The Benguet fashion fusion showcase set at the Benguet Sports Compex on Nov. 18, which aims to highlight the loom weaving industry in the province, will be one of the newest activities for the month-long Adivay Festival, according to the organizers.
Board Member Marie Rose Kepes, chair of the committee on trade and industry, said the activity will feature local designers and their designs championing the Benguet looms.
During the pandemic, the provincial government has distributed loom weaving devices to the different municipalities to support local weavers.
The traditional loom weaving industry in the province is threatened due to the rising cost of production that even weavers are hard up in producing a full dress out of pure woven looms.
With this, the provincial government has encouraged local designers to incorporate traditional looms to their modern designs to keep the industry afloat.
“We are inculcating and teaching the designers to incorporate the traditional native wear with the fashion now,” Kepes said.
Through the fashion show, the designs of creative designers and loom weavers will be seen and appreciated as wearable everyday pieces.The designs come not only in formal wear also in sportswear.
Kepes said in making the traditional loom designs wearable, it encourages more use from people.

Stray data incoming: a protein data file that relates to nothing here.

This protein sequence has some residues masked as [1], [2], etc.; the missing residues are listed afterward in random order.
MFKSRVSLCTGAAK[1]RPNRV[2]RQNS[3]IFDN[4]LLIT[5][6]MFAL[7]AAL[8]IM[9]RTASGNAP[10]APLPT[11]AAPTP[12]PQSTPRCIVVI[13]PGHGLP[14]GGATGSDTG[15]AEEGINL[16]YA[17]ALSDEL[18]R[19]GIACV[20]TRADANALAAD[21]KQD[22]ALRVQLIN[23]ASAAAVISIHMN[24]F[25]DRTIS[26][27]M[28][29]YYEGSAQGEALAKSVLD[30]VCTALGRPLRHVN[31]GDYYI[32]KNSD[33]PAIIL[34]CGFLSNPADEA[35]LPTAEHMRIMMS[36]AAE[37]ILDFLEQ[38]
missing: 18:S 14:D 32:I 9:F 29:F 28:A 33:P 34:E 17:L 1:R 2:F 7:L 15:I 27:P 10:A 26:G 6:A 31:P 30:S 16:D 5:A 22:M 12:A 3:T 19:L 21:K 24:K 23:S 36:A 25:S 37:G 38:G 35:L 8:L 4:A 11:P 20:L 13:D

“So, this Adivay you will surely see the different Benguet colors such as those Ibaloy and Kankana-ey inspired native attires,” she said.
In previous years, the province conducted a series of training on traditional loom weaving through the National Commission on Culture and the Arts.
Benguet weavers, especially the younger ones, participated in the activity, where master weavers passed down their knowledge, in order to preserve loom weaving in the province.
Heather Gate-Dizon of the Provincial Tourism Office said the training is also a means to combat the machine-fabricated cloth, especially those coming from China, which mimicked the ethnic designs of the indigenous peoples.
She said the locals should not patronize these clothes, instead the local loom weavers and designers that use the traditional cloth of the province.
In this way, the traditional loom weaving industry will be kept alive, along with the province’s cultural identity through the woven cloth. – Ofelia C. Empian